I am mesmerised by Foulds' life story, but suspect that his music will not travel especially well, so far does it sit up in the tree of individual ideology. One would love to think it could have a wider currency, but in terms of realpolitik, sadly I doubt it. (Read more about him here, in an article I wrote for the Independent 12 years ago, in the days when a national newspaper would still take an article this size about a maverick classical composer.) Ahead of his time he may have been; out on a limb, assuredly; but with hindsight he represents another kind of Englishness that is not often acknowledged these days: the eccentric individual, an independent thinker, a person with a different creative outlook that does not tally with any party line in their art. It will never be easy to be a Foulds, or to get to grips with his creations, but we need these people more than ever, and not only in music.

If Shostakovich brings us a warning, Foulds brings us an alternative - but one that may not catch on strongly enough for long enough to prevent the juggernaut heralded by the side-drum and crowned by the demoniac roar of the tam-tam.

Today, Thursday 12 December, please get out there and vote against the mendacious monomaniacs who have taken a wrecking ball of greed, cruelty and lies to Britain and will take a worse one if we give them the chance. If you have a vision of a country that is open-hearted, international, sensible, long-termist and responsible to its people, its partners and its world, today is the day to get the new-look fanatic-Brexit Tories gone forever. It may be our last chance.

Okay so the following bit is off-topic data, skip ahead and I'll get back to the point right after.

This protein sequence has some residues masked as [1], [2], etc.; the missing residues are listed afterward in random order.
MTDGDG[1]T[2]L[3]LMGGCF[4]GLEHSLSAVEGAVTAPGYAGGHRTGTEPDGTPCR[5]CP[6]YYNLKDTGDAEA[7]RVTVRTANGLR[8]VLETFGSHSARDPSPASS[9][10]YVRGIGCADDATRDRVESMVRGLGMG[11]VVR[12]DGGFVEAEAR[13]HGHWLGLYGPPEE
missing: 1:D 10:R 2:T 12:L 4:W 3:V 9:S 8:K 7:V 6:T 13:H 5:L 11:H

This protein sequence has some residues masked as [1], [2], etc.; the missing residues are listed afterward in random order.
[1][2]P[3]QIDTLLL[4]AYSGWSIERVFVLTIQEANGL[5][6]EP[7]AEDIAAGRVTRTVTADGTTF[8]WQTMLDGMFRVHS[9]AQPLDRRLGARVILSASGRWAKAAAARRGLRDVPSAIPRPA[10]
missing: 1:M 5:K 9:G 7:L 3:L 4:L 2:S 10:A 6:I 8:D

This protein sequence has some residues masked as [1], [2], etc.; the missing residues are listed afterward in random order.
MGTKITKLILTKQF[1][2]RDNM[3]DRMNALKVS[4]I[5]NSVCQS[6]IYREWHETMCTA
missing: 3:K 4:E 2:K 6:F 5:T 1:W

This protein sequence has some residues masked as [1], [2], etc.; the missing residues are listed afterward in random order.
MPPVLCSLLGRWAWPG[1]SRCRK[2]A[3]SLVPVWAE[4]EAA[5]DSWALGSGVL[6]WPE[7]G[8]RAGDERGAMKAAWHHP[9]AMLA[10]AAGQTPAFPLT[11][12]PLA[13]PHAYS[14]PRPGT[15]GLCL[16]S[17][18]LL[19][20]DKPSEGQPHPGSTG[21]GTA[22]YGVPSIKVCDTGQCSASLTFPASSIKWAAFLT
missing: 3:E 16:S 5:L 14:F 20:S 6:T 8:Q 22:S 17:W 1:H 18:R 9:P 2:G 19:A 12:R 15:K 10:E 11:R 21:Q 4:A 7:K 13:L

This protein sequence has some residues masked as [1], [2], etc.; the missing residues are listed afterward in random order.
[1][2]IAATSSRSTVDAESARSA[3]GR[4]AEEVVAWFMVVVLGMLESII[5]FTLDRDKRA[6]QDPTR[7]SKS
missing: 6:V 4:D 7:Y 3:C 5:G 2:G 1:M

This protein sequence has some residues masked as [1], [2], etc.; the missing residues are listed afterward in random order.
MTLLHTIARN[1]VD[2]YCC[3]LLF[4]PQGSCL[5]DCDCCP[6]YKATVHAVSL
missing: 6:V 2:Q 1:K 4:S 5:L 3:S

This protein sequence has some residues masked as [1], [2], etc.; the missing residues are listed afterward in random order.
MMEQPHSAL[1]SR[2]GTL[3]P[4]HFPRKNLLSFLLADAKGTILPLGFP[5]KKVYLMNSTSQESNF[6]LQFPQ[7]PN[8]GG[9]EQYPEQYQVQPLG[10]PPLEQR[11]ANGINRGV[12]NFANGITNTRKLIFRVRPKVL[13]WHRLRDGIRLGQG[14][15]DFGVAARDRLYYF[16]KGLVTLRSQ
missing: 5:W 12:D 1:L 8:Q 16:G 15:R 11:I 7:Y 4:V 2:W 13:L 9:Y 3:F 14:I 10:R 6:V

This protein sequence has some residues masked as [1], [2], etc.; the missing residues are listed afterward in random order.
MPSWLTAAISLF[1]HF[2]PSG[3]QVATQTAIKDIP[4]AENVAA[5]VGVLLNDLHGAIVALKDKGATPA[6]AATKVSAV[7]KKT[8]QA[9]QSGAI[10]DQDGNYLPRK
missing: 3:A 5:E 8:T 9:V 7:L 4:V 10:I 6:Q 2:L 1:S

Wednesday, April 24, 2019

Curveball

It's Groundhog Day: everyone is dissing the Proms. Every year the same thing happens: the niche interests complain that their particular Thing isn't there, or is not there enough, there aren't ever enough women composers or conductors or musical figureheads of colour, and there'll be a couple of not-strictly-classical concerts to which the reactionaries, er, react. There is a lot of standard fare from decent orchestras, with famous pieces; some see this as padding, others might recognise that tickets have to be sold now and then.

Dissing the Proms is a sort of annual tradition, like cheese-racing or dancing round the maypole. We don't wholly interrogate the deeper reasons for why we're doing it, or what the context really is, or what the realities might be of programming a magnificent summer of concerts that truly can please everybody (i.e., there goes another of those flying pigs over Kensington Gardens). The fact is that we simply don't know how lucky we are to have them. And in the meantime, our eye is off the ball. The ball is: what happens the rest of the year. Beside this, the Proms measure up very, very well.

Lili Boulanger: the only deceased woman composer being played by a top London orchestra next season
(Photo from Seattle Symphony Orchestra website)